Reading response 1: “On Being a Cripple,” Nancy Mairs, section starting from “First the matter of semantics” and ending in “It is the word I use to name only myself.”

In this portion of her personal essay, Nancy Mairs contrasts the semantics between “crippled”, “disabled”, “handicapped” and “differently abled”. She is intent on explaining her choice of “crippled” and more so on emphasizing that it had been her choice in coming to this conclusion. By doing so, Mairs indicates a successful quest narrative in which she has been able to redefine herself through the exploration of semantics—as a woman who has been able to “face the brutal truth of her existence squarely.”

At the same time, Mairs explores how society’s use of semantics regarding people diverging from the norm tends to hide/deny the true experiences of illness/poverty rather than treat them as equal. She makes a pointed criticism when she says that some realities don’t “obey the dictates of language”—that the shift for more inclusive terms has also been to create a societal hegemony, a way to escape the uncomfortableness of encountering those perceived to be as less fortunate. Her denial using such words, then, takes on the larger responsibility of raising a voice for a better understanding of people with similar disabilities.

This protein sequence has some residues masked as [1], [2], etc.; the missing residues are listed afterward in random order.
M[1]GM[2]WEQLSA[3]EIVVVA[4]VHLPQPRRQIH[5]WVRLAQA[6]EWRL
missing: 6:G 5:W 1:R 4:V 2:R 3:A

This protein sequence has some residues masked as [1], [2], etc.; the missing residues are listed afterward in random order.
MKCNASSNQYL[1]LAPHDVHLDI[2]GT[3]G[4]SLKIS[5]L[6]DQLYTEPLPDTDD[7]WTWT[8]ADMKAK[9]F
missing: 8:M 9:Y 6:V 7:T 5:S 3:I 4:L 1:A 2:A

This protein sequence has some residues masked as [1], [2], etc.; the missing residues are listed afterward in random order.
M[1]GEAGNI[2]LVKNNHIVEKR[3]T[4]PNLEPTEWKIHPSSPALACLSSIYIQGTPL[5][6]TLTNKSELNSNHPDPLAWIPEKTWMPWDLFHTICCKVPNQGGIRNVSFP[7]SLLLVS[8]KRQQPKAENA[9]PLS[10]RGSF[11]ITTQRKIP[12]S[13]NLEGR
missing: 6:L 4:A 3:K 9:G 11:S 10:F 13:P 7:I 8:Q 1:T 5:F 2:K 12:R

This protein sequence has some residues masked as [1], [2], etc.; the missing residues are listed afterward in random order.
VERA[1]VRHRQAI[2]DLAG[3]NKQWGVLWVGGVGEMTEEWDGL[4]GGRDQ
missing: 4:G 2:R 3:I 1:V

This portion is also unique in that the level of self-confidence and determination is unmatched throughout her essay. She takes her stand as a “cripple,” and dominates this three paragraph portion with phrases like “I choose,” “I made the choice,” “I want”. Through the “I _______”
format, Mairs puts forth her most confident self as if to establish it as her most dominant identity, the self she would like her readers to remember. At times, her over-justification of “cripple” and her almost forceful positivism reveals the underlying chaos narrative: despite her success in creating a new self, she is constantly struggling to keep her other uncertain, hateful, and hurting selves at bay.

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